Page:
EXAMPLE VI Preparation of N-methyl benzylamine (7)

A solution of benzaldehyde (2.0 ml, 20.0 mmol) and methylamine (2.0M in THF) (20.0 ml, 40.0 mmol) and methanol (20 ml) was stirred at room temperature for 20 h under a nitrogen atmosphere. Sodium borohydride (2.27 g, 60.0 mmol) was added to the solution and it was stirred at room temperature for 2 h. The solvent was removed out under reduced pressure and the residue dissolved in chloroform. The chloroform was washed with brine, and dried over magnesium sulphate. The solvent was removed under reduced pressure to yield a yellow oil (1.32 g, 55%).

δH (300 MHz, CDCl3, Me4Si): 2.42 (3H, s, NCH3), 3.74 (2H, s, NCH2Fc), 7.20-7.38 (5H, m, Ar—H); δC (75 MHz, CDCl3, Me4Si): 36.0, 56.1, 127.0, 128.4, 129.1, 140.1.

EXAMPLE VII Preparation of N-(2-borinobenzyl)-N-methyl benzylamine (6)

A solution of 7 (500 mg, 4.13 mmol), potassium carbonate (1.14 mg, 8.26 mmol) and 2-(2-bromobenzyl)-1,3,2- dioxaborinane (1.26 mg, 4.96 mmol) in acetonitrile (20 ml) was heated to reflux for 8 h under a nitrogen atmosphere. The solvent was removed under reduced pressure, and the residue was dissolved in chloroform. The chloroform phase was washed with brine, and dried over magnesium sulphate. The solvent was removed under reduced pressure, the residue was reprecipitated from chloroform and n-hexane to yield a yellow powder (105 mg, 10%)

mp 99-103 C.; δH (300 MHz, CD3OD, Me4Si): 2.71 (3H, s, NCH3), 4.75 (2H, s, NCH2), 4.80 (2H, s, ArBNCH2), 7.10-7.68(9H, m, Ar—H); δC (75 MHz, CD3OD, Me4Si): 38.8, 58.8, 61.9, 125.7, 126.9, 128.1, 128.4, 129.0, 129.1, 130.4, 133.1, 135.1, 135.8

EXAMPLE VIII Differential Pulse Voltammogram (DPV)

The DPV shown in FIG. 4 illustrates Differential Pulse Voltammogram (DPV) curves of compound 1 in the presence of concentrations of glucose ranging from 0-0.1 mol dm−3. The D-glucose concentration for each of the curves from top to bottom are the following: 0/mol dm−3, 1.110−4/mol dm−3, 3.910−4/mol dm−3, 6.710−4/mol dm−3, 1.010−3/mol dm−3, 3.810−3/mol dm−3, 6.010−1/mol dm−3, and 1.010−1/mol dm−3.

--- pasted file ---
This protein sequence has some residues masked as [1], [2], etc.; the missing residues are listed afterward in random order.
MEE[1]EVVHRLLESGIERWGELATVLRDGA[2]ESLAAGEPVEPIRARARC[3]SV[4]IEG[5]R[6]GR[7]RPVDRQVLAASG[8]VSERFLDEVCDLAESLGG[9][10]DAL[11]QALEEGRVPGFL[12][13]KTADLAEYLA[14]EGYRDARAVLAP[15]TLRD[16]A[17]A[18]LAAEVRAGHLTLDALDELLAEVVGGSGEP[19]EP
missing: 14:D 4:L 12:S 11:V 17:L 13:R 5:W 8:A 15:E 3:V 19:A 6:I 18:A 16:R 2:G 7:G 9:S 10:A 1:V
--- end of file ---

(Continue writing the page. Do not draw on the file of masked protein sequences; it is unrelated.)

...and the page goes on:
The measurement solution for the differential pulse voltammograms (DPV) was a aqueous methanolic buffer solution comprising 52.1 wt % methanol at pH 8.21, KCl, 0.01000 mol dm−3; KH2PO4, 0.002752 mol dm−3; and Na2HPO4, 0.002757 mol dm−3. The measurements were preformed with 30 ml of the measurement solution in the measurement cell under nitrogen. The measurement temperature was room temperature (25 C.). The scanning conditions were the following: modulation time, 50 ms; interval time, 500 ms; step potential, 5.1 mV; modulation amplitude, 25.05 mV; initial potential, 0.1V; end potential, 0.6V.

The DPV was recorded with μAUTOLAB Type II (AUTOLAB Co.) using single-compartment cell fitted with a glassy carbon electrode for working electrode (0.28 cm2), a platinum plate for counter electrode, and a Ag/AgCl reference electrode. The scanning conditions were modulation time, 50 ms; interval time, 500 ms; step potential, 5.1 mV; modulation amplitude 25.05 mV. The voltammogram, current intensity at 0.372 volt decreases with increasing saccharide concentration and a 0.450 volt species due to the bound species appears. The stability constant K with each saccharide were calculated by curve fitting the current intensity at 0.372 volt versus concentration of saccharide.

Having thus described the invention, it should be apparent that numerous modifications and adaptations may be resorted to without departing from the scope and fair meaning of the instant invention as set forth hereinabove and as described hereinbelow by the claims.

Although the present invention has been described in considerable detail with reference to certain preferred versions thereof, other versions are possible. Therefore, the spirit and scope of the appended claims should not be limited to the description of the preferred versions described herein.

All features disclosed in the specification, including the claims, abstracts, and drawings, and all the steps in any method or process disclosed, may be combined in any combination, except combinations where at least some of such features and/or steps are mutually exclusive. Each feature disclosed in the specification, including the claims, abstract, and drawings, can be replaced by alternative features serving the same, equivalent or similar purpose, unless expressly stated otherwise. Thus, unless expressly stated otherwise, each feature disclosed is one example only of a generic series of equivalent or similar features.

Any element in a claim that does not explicitly state “means” for performing a specified function or “step” for performing a specified function, should not be interpreted as a “means” or “step” clause as specified in 35 U.S.C. 112.

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Classifications
U.S. Classification556/7, 556/143, 556/144, 435/14
International ClassificationC07F17/02, G01N33/483, G01N27/416, C07F5/02, G01N21/78, G01N33/533, C09K11/06, G01N33/66, G01N33/53
Cooperative ClassificationC12Q1/54, C07F17/02
European ClassificationC07F17/02, C12Q1/54